There was nothing in their script about, Asians, Latinos and  American 
Indians.  I think the story of Ira Hayes is great.   
 
But not in the NPS manual.  Why?
 
Yes, 200 people were slaves.  Do you think we should  spend the WHOLE TIME 
talking about them at the deletion of the  others?
 
If so, good for you.  Because that is the NPS program at  Arlington.
 
200 slaves have their place.  They should be talked about  and pointed out.
 
I think it borders on rascism when the NPS MANDATES that you  talk about 
slaves and "relatively obscure" African-Americans in way that takes  up time 
you could be using to talk about MORE IMPORTANT PEOPLE.
 
Yes, I think Bull Halsey, Charles Wilkes, and Bruce Van  Voorhees are more 
significant than the first black female Tomb Guard.  I'd  rather talk about 
them.
 
Why wasn't it MANDATED that we also talk about American  Indians, like Ira 
Hayes, Latinos and Asians?
 
You have to getting the message I hope.
 
Is it finally sinking in?  The NPS places a higher  PRIORITY on slavery and 
African-Americans at the expense of other races and  topics.
 
Dig that?  I've seen it.
 
Peter
 

 
In a message dated 1/4/2012 11:00:15 A.M. Eastern Standard Time,  
amills at jplcreative.com writes:

Esteemed  GDG Member Contributes:
Al:

I have to admit, this is an excellent  point that I found myself failing 
despite having what I consider to be a very  liberal and modern view on race.  
I never considered myself to be a  racist or bigot, but this showed me that 
my eyes were not as opened as I  thought.    

I only considered the owners and the "white"  people and gave no 
consideration to the slave population that also called  Arlington "home."  

I am in part embarrassed and also now  understand how little of this 
history has been taught and why it needs to be  told, even at places I normally 
didn't felt it shouldn't be told.  I used  to be in the "Slavery needs to be 
told, but Gettysburg should focus on the  battle and Lincoln's address and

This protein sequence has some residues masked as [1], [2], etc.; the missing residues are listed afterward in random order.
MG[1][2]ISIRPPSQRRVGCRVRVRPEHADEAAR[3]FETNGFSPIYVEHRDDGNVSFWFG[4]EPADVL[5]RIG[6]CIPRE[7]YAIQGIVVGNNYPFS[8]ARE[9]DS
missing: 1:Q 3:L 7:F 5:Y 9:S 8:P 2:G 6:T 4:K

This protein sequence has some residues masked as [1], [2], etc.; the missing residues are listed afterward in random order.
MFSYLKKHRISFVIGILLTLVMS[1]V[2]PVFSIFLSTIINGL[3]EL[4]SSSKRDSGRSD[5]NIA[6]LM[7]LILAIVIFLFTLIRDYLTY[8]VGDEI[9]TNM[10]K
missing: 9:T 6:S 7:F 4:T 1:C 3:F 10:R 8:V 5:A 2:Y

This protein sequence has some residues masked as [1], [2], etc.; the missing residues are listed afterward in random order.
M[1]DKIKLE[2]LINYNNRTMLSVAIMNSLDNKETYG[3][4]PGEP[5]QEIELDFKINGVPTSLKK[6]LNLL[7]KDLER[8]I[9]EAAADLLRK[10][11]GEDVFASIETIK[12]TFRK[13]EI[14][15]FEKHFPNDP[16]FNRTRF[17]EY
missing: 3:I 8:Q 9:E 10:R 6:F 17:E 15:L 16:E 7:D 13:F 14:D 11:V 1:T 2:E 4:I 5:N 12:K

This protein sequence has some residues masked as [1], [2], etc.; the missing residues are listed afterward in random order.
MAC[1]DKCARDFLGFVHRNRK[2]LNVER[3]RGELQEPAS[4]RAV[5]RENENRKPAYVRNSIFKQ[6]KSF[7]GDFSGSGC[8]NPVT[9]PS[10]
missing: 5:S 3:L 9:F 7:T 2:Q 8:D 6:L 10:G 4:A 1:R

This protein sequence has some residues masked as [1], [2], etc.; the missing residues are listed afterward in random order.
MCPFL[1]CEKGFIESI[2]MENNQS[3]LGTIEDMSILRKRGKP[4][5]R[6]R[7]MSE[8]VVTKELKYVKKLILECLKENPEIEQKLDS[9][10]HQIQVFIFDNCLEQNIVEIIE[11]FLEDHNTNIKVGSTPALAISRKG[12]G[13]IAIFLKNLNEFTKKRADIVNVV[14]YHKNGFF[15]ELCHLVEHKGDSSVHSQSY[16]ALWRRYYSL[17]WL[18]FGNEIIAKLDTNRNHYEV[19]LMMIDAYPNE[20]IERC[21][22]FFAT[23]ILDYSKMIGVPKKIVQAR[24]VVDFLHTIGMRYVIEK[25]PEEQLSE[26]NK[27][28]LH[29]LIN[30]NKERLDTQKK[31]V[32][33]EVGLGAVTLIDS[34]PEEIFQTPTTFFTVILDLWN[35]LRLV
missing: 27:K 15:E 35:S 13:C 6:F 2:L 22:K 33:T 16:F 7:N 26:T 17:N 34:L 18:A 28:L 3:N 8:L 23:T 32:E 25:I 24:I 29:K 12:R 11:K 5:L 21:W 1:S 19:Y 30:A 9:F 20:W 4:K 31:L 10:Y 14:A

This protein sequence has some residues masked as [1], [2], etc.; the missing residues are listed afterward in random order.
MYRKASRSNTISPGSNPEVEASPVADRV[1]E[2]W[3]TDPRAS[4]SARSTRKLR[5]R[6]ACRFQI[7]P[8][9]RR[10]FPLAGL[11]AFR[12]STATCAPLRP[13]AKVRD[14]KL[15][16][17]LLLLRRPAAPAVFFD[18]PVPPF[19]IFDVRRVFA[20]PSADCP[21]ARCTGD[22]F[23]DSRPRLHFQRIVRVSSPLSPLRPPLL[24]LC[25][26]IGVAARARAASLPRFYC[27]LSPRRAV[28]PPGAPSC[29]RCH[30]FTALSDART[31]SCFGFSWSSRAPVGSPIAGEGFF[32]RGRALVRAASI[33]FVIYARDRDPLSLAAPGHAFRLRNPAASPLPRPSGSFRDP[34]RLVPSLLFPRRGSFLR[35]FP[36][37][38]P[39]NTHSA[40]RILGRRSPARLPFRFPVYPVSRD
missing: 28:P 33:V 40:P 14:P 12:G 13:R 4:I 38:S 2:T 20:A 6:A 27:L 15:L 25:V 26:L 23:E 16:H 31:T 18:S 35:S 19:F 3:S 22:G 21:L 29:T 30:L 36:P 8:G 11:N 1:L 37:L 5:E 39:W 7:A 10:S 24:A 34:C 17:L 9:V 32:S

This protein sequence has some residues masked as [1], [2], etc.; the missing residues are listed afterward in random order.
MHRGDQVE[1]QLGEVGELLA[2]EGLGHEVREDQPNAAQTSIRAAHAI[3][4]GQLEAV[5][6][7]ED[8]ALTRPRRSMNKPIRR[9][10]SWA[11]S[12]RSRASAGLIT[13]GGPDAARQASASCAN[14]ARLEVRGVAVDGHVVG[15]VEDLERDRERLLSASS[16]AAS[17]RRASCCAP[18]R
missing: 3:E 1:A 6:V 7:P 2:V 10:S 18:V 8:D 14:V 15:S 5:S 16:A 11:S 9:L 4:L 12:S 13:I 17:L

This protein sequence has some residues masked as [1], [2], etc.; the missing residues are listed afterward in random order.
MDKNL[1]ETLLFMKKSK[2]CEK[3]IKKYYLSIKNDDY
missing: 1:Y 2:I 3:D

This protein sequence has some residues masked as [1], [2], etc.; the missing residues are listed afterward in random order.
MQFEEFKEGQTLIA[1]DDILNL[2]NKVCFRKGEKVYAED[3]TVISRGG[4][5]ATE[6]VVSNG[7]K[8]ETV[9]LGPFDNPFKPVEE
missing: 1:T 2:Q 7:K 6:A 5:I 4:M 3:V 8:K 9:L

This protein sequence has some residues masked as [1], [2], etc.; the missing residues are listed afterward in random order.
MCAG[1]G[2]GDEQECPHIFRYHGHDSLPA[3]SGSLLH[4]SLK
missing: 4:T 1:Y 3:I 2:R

slavery should be the focus of places like  the National Civil War Museum in 
Harrisburg", but realizing something about  myself, I don't want my children 
growing up ignorant of this history as well  as I truly feel it is the core 
story of America that still resonates to this  day.  

I just want to personally thank you.  This one email  has opened my eyes to 
why this story needs to be told at any appropriate place  more than 
anything I have seen, read or heard previously.  I am now fully  in the camp that 
the slave story needs to be a key part of the Gettysburg  story and not just 
the story of why two white armies decided to fight on those  fields 
(although I still think the military story and the actions of those  three days 
needs to be told as well).  It sounds a little cliché, but I  realized something 
about myself from this one email and something I need to  correct.  

Thanks, 

-----Original Message-----
From:  gettysburg-bounces at arthes.com [mailto:gettysburg-bounces at arthes.com] 
On Behalf  Of ATMackeyJr at aol.com
Sent: Tuesday, January 03, 2012 11:48 PM
To:  gettysburg at arthes.com
Subject: Re: GDG- NPS & slavery

Esteemed  GDG Member Contributes:
Interesting you don't seem to consider almost 200  human beings to be 
people  living at Arlington.  When asked who  lived there, you only give the 
owners  and their families.  Nobody  else matters to you.

I'll let others decide what that says.

Best  Regards,
Al  Mackey